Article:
Within each grade of piano, the distinctions between one group or subgroup and the next can be quite subtle, so don't get hung up on small differences. Furthermore, the preparation of the piano by the dealer can be far more important to the quality of the product you receive than some of the distinctions listed in the chart.
Prices shown for each group are the approximate lowest and highest typical selling prices of new pianos in the least expensive style and finish.
Group 1 pianos, and most of those in "Group 2: High Quality," are for those buyers who want the best and can afford it. The companies that make them use the very best materials, and their manufacturing processes emphasize much hand labor and refinement of details. These companies' painstaking execution of advanced designs puts considerations of quality far ahead of cost and volume of production. These instruments are suitable for the most advanced and demanding professional and artistic uses.
It was easier to arrive at a consensus about Group 1 brands than about any other group in this rating system. So celebrated are the brands in this group that dealers eagerly nominated even their competitors for the list. These pianos have everything, and the attention to detail paid in their manufacture can only be called fanatical. (Note that pianos made by Steinway & Sons/Hamburg are not routinely available in North America; I include the brand here for informational purposes only.)
The pianos in Group 2 are also fabulous, but are in second place here either because their workmanship is not quite as refined as the first group, or because their musical designs are considered slightly less desirable, or perhaps because their names have not yet earned as much prestige value as those in Group 1. However, preferences among performance-grade pianos are greatly dependent on musical taste, and most of the brands in Group 2 have their devoted followings.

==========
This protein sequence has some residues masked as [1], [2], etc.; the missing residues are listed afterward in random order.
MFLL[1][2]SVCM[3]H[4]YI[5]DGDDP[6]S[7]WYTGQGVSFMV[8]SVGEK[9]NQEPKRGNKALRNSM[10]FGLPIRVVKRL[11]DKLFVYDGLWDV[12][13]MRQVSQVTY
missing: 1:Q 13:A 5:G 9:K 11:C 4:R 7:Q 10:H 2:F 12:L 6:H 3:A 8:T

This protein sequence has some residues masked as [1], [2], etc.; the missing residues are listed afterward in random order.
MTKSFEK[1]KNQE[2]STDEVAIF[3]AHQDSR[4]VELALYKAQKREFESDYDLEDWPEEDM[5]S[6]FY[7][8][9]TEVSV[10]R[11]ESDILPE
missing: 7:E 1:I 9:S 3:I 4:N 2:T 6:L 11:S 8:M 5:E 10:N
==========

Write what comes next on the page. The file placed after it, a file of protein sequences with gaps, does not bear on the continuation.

Most knowledgeable observers of the piano business would consider the list of brands in Group 2 to span quite a range of quality within the rarefied air of high-end pianos, and would insist that Group 2 be divided into two or more subgroups. The problem is that I found an utter lack of agreement among my many contacts as to which brands each subgroup should contain. Furthermore, the relative ranking of these brands is one of the most hotly debated topics among piano aficionados. Rather than arbitrarily impose my own preferences, I have chosen to leave the group undivided. Since this chart is primarily intended for newcomers to the piano market, any further division of this group would be academic.
FALL 2009 -- page 44
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Hybrid & Player Pianos